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The authorities of the various renderings are uniformly given, except in a few instances where it was dubious. In whatever light the learned reader may estimate this portion of the work, it is presumed it may be useful to those who are not profound in classic lore. The learning, taste, and genius of many characters eminent for erudition, are here concentrated; and the unclassic Christian, in the possession of common sense, an honest heart, and the love of truth, will not consult this part of the work in vain. He will find in it the elucidation of many difficult, yet important, passages of Holy Writ.

The introductory arguments and biographical sketches, the reconciliation of seeming contradictions, the meaning and pronunciation of the proper names, the index, tables, &c. are compiled from the best sources; and, it is hoped, will add to the general value of the book. This work is equally adapted to the closet, the family, and the pulpit. It has been thought advisable to print two editions; the one in quarto, the other in octavo. The quarto edition may, perhaps, be considered the more eligible for general and family reading; while the octavo size may be found more commodious for the student, or Preacher, on account of its portableness, as it may thus be more conveniently carried from place to place. To Ministers who preach extempore this work may be an useful companion in the pulpit, as well as in the study; indeed, it will be an invaluable assistant to all Ministers who study and compose their own sermons.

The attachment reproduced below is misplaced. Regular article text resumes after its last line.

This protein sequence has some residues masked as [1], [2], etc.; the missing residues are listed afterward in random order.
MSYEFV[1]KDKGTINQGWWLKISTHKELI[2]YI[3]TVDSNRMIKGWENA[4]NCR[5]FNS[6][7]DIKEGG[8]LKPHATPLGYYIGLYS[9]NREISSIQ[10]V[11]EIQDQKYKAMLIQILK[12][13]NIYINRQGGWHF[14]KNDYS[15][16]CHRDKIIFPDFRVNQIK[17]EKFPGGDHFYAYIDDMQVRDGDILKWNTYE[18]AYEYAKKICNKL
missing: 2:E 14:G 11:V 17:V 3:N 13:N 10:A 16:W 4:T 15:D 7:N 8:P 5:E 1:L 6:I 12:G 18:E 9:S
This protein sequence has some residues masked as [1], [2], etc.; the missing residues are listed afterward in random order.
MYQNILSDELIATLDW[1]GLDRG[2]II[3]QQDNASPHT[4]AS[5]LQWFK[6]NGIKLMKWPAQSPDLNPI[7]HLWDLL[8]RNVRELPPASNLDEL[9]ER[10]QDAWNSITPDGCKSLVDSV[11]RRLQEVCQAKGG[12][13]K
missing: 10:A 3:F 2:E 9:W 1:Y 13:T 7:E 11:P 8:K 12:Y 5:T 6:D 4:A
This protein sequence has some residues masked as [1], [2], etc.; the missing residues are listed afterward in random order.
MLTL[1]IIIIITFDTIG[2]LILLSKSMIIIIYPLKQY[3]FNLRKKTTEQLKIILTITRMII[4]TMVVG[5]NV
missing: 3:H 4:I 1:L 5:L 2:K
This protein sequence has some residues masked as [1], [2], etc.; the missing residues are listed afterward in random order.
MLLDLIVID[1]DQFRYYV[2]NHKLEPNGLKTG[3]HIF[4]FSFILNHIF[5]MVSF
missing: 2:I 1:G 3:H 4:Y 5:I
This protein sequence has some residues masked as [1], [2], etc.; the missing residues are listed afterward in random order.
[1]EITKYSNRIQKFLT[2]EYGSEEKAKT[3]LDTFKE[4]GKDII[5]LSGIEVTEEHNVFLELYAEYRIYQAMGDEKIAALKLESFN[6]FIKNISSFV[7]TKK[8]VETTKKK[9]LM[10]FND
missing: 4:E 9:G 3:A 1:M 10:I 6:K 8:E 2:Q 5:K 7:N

The compiler is proceeding, without delay, with the

Old Testament; and he trusts, when the whole is completed, it will form the most perfect Self-Interpreting Bible ever offered to the Christian world.

This part of the work is now committed to the blessing of Heaven, and the candour of the public, with the hope that it may, in some degree, promote the glory of God, and the good of men.


St. Matthew.

ST. MATTHEW, an apostle and evangelist, son of Alpheus, was a Galilean by birth, a Jew by religion, and a Publican by profession (MARK, ii. 14; LUKE, v. 27). The other evangelists call him only Levi, which was his Hebrew name; but he always calls himself Matthew, which probably was his name as a Publican, or officer for gathering taxes. His usual abode was at Capernaum; and his office was out of the town, near the sea of Tiberias, where he appears to have collected the customs due upon commodities which were carried, and from persons who passed, over the sea. As he was sitting at the place where he received these customs, our Saviour commanded him to follow him. Matthew immediately obeyed; and from that time he became a constant attendant upon our Saviour, and was appointed one of the twelve apostles.

It is generally agreed, upon the most satisfactory evidence, that St. Matthew's Gospel was the first that was written. In all the codes or volumes of the Gospels, and most ancient manuscripts, it is placed first; and the priority is given to it in the citations of the primitive fathers, and of the early sects. Of the several dates assigned to this Gospel which deserve any attention, the earliest is the year 38; and the latest, the year 64. Whether Matthew wrote his gospel in Hebrew or in Greek, is a point greatly contested by the critics. The presumption is strongly in favour of the latter. Greek was at that time the prevailing language, as not only the rest of the evangelists, but also the apostles, Peter, James, John, Jude, and Paul, wrote all their epistles in Greek, to Christians, Jews, and Gentiles, throughout the known world; and as Matthew's Gospel was intended for universal dissemination not less than theirs (MAT. xvi. 13; xxviii. 19.) it is unlikely that it was written in any other language than that employed by all the other writers of the New Testament. This is strongly confirmed by the numerous and remarkable instances of verbal agreement between him and the other evangelists; which, on the supposition that he wrote in Hebrew, or the vernacular, Syro-Chaldaic dialect, would not be credible. Even they who maintain that opinion,